Judge Carchman spoke of his friend and predecessor, Judge Williams tenure in office has been marked by progress on all fronts and his service to the Judiciary and the public has been extraordinary. The New Jersey Judiciary retains its preeminent position in the nation as a result of his leadership.
Among Judge Williams most significant achievements has been his assembling and maintaining of a superb staff. The professionalism and dedication of all associated with the Administrative Office ensures the continued excellence of this agency. I eagerly look forward to working with these remarkable and talented people, Judge Carchman added.
Judge Carchman graduated from the University of Pennsylvania, Wharton School of Finance and Commerce in 1963 and obtained his law degree from the University of Pennsylvania Law School in 1966.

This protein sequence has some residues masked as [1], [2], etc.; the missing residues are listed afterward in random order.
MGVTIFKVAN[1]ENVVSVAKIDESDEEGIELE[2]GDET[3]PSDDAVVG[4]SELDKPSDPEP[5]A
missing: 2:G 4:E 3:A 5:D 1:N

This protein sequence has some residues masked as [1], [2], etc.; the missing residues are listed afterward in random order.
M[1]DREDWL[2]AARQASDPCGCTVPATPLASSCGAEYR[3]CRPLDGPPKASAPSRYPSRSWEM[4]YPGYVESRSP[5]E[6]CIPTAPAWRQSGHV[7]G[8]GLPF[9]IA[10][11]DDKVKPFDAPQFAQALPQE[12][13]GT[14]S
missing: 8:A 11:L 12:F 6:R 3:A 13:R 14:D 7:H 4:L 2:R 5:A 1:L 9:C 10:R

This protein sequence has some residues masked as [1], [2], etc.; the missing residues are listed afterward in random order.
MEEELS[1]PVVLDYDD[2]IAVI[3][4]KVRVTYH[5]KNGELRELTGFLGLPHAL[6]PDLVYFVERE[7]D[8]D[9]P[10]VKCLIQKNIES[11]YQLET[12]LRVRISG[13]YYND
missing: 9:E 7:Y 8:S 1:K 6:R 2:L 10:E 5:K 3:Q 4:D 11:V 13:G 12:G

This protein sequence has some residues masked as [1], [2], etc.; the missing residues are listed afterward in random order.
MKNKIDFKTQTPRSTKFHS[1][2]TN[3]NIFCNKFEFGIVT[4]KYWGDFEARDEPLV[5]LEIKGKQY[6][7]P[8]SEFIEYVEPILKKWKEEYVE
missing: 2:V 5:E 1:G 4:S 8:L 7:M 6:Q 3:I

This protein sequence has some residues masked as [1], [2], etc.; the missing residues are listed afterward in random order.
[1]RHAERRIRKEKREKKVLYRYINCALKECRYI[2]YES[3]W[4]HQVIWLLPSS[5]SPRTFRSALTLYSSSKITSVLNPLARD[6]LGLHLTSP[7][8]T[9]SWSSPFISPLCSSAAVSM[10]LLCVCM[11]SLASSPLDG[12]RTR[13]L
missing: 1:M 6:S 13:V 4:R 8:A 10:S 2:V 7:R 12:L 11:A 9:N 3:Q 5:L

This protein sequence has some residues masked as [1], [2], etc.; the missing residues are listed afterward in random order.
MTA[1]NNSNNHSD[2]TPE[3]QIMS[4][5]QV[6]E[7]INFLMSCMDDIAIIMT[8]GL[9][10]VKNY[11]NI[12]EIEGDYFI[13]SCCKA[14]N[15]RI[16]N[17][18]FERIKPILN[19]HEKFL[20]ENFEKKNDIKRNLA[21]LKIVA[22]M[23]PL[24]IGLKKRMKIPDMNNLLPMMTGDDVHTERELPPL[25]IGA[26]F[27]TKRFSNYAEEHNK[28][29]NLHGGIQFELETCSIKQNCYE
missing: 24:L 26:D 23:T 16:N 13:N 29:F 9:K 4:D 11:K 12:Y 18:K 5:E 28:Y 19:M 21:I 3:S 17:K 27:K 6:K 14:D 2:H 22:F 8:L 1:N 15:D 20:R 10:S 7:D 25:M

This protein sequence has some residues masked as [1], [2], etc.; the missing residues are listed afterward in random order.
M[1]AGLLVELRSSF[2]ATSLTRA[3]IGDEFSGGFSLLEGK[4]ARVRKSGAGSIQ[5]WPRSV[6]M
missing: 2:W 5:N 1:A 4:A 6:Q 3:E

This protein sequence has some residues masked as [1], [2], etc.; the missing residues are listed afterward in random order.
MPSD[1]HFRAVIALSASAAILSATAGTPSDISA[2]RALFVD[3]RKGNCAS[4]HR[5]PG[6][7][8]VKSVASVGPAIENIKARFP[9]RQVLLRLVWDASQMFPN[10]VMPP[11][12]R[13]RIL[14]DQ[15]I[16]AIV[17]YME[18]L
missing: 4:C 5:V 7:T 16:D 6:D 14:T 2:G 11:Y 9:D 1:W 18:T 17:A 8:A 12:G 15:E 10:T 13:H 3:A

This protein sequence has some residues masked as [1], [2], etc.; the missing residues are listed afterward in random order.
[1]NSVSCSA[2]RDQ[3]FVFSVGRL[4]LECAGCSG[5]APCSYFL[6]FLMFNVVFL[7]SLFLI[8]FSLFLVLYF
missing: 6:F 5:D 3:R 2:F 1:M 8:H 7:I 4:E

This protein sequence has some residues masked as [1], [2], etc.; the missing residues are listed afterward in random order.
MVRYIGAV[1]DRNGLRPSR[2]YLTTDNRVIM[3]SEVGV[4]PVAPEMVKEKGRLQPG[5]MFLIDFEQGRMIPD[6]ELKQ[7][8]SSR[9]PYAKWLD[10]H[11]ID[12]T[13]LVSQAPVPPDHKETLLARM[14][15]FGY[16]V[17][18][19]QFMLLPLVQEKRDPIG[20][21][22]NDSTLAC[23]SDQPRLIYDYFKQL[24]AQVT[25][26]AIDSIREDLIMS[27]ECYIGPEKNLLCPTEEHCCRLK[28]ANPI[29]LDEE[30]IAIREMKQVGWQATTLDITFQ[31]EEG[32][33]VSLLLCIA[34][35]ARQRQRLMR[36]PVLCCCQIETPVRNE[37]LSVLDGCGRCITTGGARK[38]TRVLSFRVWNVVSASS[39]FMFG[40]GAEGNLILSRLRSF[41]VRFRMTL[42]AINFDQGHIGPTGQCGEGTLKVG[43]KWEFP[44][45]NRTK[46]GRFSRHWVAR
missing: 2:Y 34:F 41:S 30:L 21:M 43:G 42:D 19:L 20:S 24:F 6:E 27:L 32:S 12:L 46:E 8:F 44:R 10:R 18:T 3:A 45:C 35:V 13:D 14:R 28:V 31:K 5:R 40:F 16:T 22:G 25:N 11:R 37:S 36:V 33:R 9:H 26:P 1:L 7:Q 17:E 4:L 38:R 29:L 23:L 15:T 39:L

Following his clerkship in the Superior Court, Judge Carchman served as a deputy attorney general from 1967 to 1970. He was a member of the firm of Carchman, Annich, Sochor & Shuster from 1967 to 1981. During that time, from 1973 to 1981, he also served in the part-time position of Municipal Court judge in both Princeton Township and Princeton Borough. In 1981, he was named Mercer County prosecutor, where he served until he was appointed in 1986 to the Superior Court in the Criminal Division in Essex County. From there, he was assigned to the Civil Division in Mercer County in 1988 and was named presiding judge of the division in 1990. He also served as the Family Division presiding judge from 1990 to 1993, and then was named presiding judge of General Equity. In 1995, Judge Carchman was named assignment judge of the Mercer vicinage. Chief Justice Poritz assigned him to the Appellate Division in 1997. He has sat in every judicial assignment, including a temporary assignment to the Supreme Court.